More Important Than Myself
by Greg Litmer
via That Ye May Grow Thereby.
If I can learn to truly regard others "as more important" than myself (Philippians 2:3), then I will have to take a giant step toward living day by day as a faithful child of God. I struggle with this concept in some aspects and don't struggle with it in others. How can I view the person who has nothing and lives off of the government as more important than myself? How can I consider a person who does not match my intellectual abilities and talents as more important than myself? I can do it by looking at Jesus, that's how.
How do I compare to Jesus? Like a drop of water in the bottom of an otherwise empty 50-gallon drum. I am nothing, and the Lord died for me. One person wrote that the person who is able to think this way is "the one who is so conscious of his dependence on God, and of his own imperfections and nothingness, that his own gifts only remind him that others must have gifts also, while his sense of his own utter nothingness suggests to him that these gifts may well be superior to his own, and higher in nature and degree."
Thinking this way, it becomes possible for me to "not merely look out for your own personal interests, but also for the interests of others." Paul's point is that the feelings, interests, and needs of our brethren are to be put before and above our own. That does not mean ignoring our own needs, but to subordinate them to the needs of others. In Romans 12:10 Paul put it this way: "Be devoted to one another in brotherly love; give preference to one another in honor."
Just think of how this understanding would affect our conduct in very practical ways. All of the sick would be visited and cared for just because we would be thinking about them. No one's burdens would have to be borne alone -- because brothers and sinister would always be there with arms extended to help pick them up. We would all be present at every service that our health allowed because we would be concerned about considering one another, to "provoke unto love and good works" (Hebrews 10:24). Arguments concerning non-doctrinal issues would be laid aside; they would cease because the brethren involved in them would be most concerned about the others. Even when I have been sinned against, if I understand Paul's teaching in Philippians 2, then I am going to be most concerned about the spiritual welfare of the other person. That changes my entire attitude.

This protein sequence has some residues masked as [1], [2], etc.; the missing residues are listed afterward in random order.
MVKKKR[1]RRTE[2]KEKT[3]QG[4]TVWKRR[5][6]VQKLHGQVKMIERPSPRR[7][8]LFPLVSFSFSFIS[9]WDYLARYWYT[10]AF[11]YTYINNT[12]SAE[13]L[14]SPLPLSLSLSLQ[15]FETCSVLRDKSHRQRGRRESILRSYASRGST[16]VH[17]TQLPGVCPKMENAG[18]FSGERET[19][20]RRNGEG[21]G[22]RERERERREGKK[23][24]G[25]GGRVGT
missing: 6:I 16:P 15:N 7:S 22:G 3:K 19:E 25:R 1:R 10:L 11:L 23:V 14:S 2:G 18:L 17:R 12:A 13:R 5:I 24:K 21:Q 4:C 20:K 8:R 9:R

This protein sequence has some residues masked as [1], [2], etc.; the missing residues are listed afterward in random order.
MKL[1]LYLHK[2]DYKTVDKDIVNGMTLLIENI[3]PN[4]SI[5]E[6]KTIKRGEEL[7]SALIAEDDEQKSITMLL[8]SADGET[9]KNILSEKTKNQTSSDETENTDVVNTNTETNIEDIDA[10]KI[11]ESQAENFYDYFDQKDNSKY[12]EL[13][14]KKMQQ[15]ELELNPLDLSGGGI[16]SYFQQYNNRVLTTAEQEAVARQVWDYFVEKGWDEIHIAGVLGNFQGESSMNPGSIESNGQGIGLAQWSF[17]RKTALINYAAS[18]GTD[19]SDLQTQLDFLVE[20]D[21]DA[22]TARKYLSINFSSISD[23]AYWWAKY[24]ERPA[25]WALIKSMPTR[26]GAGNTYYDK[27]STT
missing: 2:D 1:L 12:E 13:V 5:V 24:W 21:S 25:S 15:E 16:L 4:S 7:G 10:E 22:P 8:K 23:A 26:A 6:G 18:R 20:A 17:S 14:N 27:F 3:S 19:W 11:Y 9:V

When I live my life recognizing that I am to follow the example of Jesus and to see others as more important than myself, I will engage in personal evangelism even when it is inconvenient or makes me feel uncomfortable. I will be moral and conduct myself as a child of God should every minute of every day because I want to give the best possible example that I can to everyone with whom I come into contact. Christianity is not about me -- that proved to be a hard lesson for me to learn. It is about the other person.